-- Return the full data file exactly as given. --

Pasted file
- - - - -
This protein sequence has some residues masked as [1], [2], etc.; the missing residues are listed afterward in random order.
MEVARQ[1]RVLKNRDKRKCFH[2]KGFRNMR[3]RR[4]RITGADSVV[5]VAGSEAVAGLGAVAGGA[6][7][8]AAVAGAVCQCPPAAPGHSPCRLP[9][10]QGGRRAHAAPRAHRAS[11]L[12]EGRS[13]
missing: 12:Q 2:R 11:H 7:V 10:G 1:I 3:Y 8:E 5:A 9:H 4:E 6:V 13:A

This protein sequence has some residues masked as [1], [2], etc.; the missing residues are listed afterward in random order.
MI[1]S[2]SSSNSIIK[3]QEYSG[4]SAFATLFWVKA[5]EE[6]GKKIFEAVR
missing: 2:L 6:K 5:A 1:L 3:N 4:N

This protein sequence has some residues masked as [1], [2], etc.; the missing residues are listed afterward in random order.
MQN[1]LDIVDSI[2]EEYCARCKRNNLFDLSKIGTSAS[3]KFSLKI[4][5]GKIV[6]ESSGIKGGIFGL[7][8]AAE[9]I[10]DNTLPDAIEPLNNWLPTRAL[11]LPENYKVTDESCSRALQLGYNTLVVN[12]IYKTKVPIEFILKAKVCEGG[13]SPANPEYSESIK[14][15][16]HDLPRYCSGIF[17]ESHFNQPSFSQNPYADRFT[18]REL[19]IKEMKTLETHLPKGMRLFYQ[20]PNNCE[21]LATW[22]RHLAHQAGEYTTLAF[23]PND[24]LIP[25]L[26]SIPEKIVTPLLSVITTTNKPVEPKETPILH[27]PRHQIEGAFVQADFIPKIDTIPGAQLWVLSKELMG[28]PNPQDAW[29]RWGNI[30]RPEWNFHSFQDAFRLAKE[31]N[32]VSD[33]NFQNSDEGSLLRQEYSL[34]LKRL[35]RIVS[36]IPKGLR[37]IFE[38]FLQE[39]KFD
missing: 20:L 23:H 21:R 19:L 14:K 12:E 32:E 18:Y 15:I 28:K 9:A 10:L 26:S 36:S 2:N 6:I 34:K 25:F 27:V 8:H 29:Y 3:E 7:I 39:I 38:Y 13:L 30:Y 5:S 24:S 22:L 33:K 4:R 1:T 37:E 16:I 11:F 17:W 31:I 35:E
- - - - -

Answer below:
This protein sequence has some residues masked as [1], [2], etc.; the missing residues are listed afterward in random order.
MEVARQ[1]RVLKNRDKRKCFH[2]KGFRNMR[3]RR[4]RITGADSVV[5]VAGSEAVAGLGAVAGGA[6][7][8]AAVAGAVCQCPPAAPGHSPCRLP[9][10]QGGRRAHAAPRAHRAS[11]L[12]EGRS[13]
missing: 12:Q 2:R 11:H 7:V 10:G 1:I 3:Y 8:E 5:A 9:H 4:E 6:V 13:A

This protein sequence has some residues masked as [1], [2], etc.; the missing residues are listed afterward in random order.
MI[1]S[2]SSSNSIIK[3]QEYSG[4]SAFATLFWVKA[5]EE[6]GKKIFEAVR
missing: 2:L 6:K 5:A 1:L 3:N 4:N

This protein sequence has some residues masked as [1], [2], etc.; the missing residues are listed afterward in random order.
MQN[1]LDIVDSI[2]EEYCARCKRNNLFDLSKIGTSAS[3]KFSLKI[4][5]GKIV[6]ESSGIKGGIFGL[7][8]AAE[9]I[10]DNTLPDAIEPLNNWLPTRAL[11]LPENYKVTDESCSRALQLGYNTLVVN[12]IYKTKVPIEFILKAKVCEGG[13]SPANPEYSESIK[14][15][16]HDLPRYCSGIF[17]ESHFNQPSFSQNPYADRFT[18]REL[19]IKEMKTLETHLPKGMRLFYQ[20]PNNCE[21]LATW[22]RHLAHQAGEYTTLAF[23]PND[24]LIP[25]L[26]SIPEKIVTPLLSVITTTNKPVEPKETPILH[27]PRHQIEGAFVQADFIPKIDTIPGAQLWVLSKELMG[28]PNPQDAW[29]RWGNI[30]RPEWNFHSFQDAFRLAKE[31]N[32]VSD[33]NFQNSDEGSLLRQEYSL[34]LKRL[35]RIVS[36]IPKGLR[37]IFE[38]FLQE[39]KFD
missing: 20:L 23:H 21:R 19:L 14:K 12:E 32:E 18:Y 15:I 28:K 9:A 10:L 26:S 36:S 2:N 6:I 34:K 25:F 27:V 8:H 29:Y 3:E 7:I 39:I 38:Y 13:L 30:Y 5:S 24:S 22:L 33:K 4:R 1:T 37:E 16:I 11:F 17:W 31:I 35:E